There’s a fascinating article on a new brain imaging study by UCLA psychologists. The study question they addressed is: Why does putting our feelings into words — talking with a therapist or friend, writing in a journal — help us feel better?
The results of this study (supported by the National Institute of Mental Health) reveal that when people view a picture of an angry or fearful face, they show increased activity in a region of the brain called the amygdala (an alarm of sorts). Scientists see this same significant amygdala response even when they show such emotional photographs subliminally, for example, if they show them so fast that the person can’t even see them.
According to Matthew D. Lieberman, UCLA associate professor of psychology and a founder of social cognitive neuroscience, seeing an angry face and labeling it an angry face — will change our brain response and consequently, change the way we feel.
Here’s the science behind it:
According to Lieberman: “When you attach the word ‘angry,’ you see a decreased response in the amygdala. “The study showed that while the amygdala was less active when an individual labeled the feeling, another region of the brain was more active: the right ventrolateral prefrontal cortex. This region is located behind the forehead and eyes and has been associated with thinking in words about emotional experiences. It has also been implicated in inhibiting behavior and processing emotions, but exactly what it contributes has not been known.
Heres what they did:
“Thirty people, 18 women and 12 men between ages of 18 and 36, participated in Lieberman’s study at UCLA’s Ahmanson-Lovelace Brain Mapping Center. They viewed images of individuals making different emotional expressions. Below the picture of the face they either saw two words, such as “angry” and “fearful,” and chose which emotion described the face, or they saw two names, such as “Harry” and “Sally,” and chose the gender-appropriate name that matched the face.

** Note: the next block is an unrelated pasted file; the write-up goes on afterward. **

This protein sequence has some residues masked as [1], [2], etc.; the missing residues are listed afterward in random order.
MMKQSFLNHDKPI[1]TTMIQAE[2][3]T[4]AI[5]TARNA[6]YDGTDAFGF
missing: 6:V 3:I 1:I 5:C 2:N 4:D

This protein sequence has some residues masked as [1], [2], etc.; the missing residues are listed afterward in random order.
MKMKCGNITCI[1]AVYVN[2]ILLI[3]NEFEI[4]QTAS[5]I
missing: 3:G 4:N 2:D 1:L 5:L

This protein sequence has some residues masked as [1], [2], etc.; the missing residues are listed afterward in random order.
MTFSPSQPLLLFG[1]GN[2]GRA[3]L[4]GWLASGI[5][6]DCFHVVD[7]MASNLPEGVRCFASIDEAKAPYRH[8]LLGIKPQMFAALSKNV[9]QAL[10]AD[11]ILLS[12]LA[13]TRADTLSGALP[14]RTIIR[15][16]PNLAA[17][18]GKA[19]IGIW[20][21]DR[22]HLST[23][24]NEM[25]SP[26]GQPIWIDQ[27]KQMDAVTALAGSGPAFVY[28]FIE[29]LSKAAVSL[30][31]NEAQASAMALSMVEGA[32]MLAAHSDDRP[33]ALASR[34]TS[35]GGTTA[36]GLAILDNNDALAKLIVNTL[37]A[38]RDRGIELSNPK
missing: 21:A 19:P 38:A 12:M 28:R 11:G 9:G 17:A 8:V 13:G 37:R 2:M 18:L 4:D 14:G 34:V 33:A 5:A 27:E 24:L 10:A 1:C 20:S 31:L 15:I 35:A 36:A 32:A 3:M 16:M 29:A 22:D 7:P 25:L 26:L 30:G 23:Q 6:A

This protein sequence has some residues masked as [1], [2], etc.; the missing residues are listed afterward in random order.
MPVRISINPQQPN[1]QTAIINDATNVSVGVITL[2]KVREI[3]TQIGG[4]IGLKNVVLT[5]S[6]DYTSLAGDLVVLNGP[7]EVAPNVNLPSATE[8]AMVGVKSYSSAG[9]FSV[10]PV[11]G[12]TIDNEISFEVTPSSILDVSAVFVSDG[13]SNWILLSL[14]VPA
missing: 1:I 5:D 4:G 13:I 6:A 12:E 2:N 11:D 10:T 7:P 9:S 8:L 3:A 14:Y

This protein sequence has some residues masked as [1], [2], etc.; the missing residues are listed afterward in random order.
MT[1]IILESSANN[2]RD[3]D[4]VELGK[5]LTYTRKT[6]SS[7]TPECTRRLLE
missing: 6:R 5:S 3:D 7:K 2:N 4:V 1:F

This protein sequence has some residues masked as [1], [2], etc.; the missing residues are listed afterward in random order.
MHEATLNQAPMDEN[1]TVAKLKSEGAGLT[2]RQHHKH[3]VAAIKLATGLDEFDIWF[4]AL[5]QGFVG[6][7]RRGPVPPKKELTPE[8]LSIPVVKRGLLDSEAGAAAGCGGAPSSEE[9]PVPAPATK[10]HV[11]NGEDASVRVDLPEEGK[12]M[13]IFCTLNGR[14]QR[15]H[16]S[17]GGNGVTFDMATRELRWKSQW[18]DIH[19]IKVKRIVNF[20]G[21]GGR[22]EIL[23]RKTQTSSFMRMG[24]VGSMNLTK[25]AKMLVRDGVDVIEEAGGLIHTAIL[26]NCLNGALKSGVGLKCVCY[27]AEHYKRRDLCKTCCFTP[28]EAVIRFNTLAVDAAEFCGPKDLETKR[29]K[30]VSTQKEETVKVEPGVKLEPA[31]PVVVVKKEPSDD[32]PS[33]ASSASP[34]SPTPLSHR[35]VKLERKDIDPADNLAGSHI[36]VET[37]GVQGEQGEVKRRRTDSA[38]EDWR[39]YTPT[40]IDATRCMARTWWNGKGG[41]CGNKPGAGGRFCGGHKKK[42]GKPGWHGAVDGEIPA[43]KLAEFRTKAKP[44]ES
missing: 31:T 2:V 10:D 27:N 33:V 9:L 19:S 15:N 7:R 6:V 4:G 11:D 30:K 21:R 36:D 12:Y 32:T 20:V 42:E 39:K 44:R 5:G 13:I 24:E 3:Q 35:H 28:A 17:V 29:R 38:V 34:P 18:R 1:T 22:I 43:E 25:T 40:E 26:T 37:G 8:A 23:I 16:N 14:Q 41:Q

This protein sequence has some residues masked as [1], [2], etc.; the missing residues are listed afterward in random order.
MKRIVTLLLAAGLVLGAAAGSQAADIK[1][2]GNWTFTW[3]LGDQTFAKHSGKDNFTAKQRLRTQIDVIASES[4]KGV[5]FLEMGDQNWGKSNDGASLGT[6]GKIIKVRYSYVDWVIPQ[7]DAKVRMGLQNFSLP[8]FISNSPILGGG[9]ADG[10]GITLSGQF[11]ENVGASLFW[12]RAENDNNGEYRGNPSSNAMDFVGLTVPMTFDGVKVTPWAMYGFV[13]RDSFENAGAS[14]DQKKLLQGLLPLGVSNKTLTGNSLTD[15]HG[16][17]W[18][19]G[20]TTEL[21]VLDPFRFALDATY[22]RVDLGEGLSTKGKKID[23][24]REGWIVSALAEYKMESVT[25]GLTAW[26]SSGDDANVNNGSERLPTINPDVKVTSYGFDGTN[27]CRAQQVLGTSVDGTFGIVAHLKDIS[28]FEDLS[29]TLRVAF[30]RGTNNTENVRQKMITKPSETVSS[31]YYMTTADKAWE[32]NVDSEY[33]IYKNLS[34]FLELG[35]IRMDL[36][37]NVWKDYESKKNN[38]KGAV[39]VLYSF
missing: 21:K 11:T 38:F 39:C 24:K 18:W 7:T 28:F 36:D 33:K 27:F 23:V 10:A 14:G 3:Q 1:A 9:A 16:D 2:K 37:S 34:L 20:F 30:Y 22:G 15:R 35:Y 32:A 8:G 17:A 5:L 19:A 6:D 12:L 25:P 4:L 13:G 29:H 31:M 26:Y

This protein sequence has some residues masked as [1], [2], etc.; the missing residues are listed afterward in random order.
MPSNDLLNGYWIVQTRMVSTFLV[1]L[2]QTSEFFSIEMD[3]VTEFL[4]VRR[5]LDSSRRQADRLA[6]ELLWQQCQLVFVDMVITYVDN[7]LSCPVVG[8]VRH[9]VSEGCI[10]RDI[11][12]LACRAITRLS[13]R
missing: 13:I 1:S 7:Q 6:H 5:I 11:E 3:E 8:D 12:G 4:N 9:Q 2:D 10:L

‘When you attach the word ‘angry,’ you see a decreased response in the amygdala,” Lieberman said. “When you attach the name ‘Harry,’ you don’t see the reduction in the amygdala response.
‘When you put feelings into words, you’re activating this prefrontal region and seeing a reduced response in the amygdala,” he said. “In the same way you hit the brake when you’re driving when you see a yellow light, when you put feelings into words, you seem to be hitting the brakes on your emotional responses.”
As a result, an individual may feel less angry or less sad.”
This work is combining neuroscience with the Buddhist teachings from thousands of years ago.
“We found the more mindful you are, the more activation you have in the right ventrolateral prefrontal cortex and the less activation you have in the amygdala,”
Read the entire article. It makes a great deal of sense. Then, start labeling your emotions, talk about them, write about them. Then, go read a good book on mindfulness.